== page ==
How long is a game of snakes and ladders?

The detailed answer can be found here. You can stop right now or roll the dice and play on ...

The game originated in India more than 800 years ago and is still popular there. Other board games (Chaturangam or chess, and Pachisi or Ludo) also originated here, and a future post will explore the familiar stochastic OR topic of 'a gambler's ruin' in ancient India. Here's a picture of a native SNL board. The original Indian name of the SNL game translates to 'the path to salvation' and was supposed to be morally educational as well as enjoyable for kids. It's actually pretty profound.

From an Operations Research perspective, the game can be modeled as a Markov Chain. The moral lessons for kids in the Markovian property of SNL seems to be that no matter how terrible a path you took to get to a certain point, you retain the same possibility of salvation by consistently performing good deeds. Note the absence of any non-Markovian historical baggage of original sin. Similarly, a lifetime of virtuousness can be temporarily undone by a single big act of indiscretion that can literally bring you back to square one. As kids, we always felt nervous about the long snake lurking around the 99th square waiting to yank us down.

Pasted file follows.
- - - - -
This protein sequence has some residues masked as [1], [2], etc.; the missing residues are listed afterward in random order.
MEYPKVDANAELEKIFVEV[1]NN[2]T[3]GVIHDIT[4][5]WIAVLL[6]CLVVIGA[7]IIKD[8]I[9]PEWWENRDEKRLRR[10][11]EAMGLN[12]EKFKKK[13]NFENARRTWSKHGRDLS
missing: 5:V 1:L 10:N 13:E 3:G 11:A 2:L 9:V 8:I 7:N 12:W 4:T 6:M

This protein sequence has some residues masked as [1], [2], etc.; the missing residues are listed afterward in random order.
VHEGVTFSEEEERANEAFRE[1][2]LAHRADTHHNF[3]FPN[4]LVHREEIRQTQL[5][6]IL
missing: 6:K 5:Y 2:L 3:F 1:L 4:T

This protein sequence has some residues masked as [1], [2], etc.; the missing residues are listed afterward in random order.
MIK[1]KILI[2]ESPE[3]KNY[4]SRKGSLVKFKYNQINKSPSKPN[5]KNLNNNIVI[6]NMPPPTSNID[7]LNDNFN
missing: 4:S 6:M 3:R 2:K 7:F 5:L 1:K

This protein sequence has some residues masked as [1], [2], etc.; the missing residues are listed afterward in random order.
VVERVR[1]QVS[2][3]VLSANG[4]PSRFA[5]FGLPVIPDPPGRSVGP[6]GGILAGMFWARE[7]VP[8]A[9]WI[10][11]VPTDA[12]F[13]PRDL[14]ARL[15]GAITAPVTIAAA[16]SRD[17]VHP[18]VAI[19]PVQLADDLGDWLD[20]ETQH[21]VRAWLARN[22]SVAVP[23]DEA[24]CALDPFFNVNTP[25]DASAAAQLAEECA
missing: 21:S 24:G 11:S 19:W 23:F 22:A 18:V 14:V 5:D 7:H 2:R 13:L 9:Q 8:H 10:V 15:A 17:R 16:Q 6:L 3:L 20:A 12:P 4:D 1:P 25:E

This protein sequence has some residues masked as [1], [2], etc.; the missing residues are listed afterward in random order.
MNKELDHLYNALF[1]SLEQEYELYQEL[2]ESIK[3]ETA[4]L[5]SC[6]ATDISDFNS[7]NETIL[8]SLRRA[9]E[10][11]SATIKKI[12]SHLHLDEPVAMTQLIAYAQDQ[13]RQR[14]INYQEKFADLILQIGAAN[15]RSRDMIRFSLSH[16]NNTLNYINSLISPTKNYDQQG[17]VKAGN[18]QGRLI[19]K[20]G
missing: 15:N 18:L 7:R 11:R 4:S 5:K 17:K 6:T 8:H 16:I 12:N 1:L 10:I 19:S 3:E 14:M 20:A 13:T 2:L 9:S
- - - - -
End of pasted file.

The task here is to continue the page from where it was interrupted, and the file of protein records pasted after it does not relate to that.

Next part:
Per the paper (linked above) published in 1993, simulations indicated that the average number of moves for a 10X10 square game of SNL was around 39. More precisely, using the Markov Chain state transition equations, the authors (Althoen, King, and Schilling) calculate the exact expected number of moves in the "Milton Bradley version of Chutes and Ladders" to be equal to this impressive but twitter-unfriendly ratio:


or approximately 39.2. Other interesting results based on a sensitivity analysis of this value wrt adding or dropping snakes and/or ladders include:
- a six-sided die based game of SNL with no snakes or ladders lasts around 33 moves on average. A unit snake seemingly prolongs the game more than a ladder can speed it up. I felt that pretty acutely as a kid. Yet again, in true Steve Jobsian fashion (or maybe not), it turns out that the seemingly idle SNL time in Bangalore, India was a solid foundation for a career in O.R practice.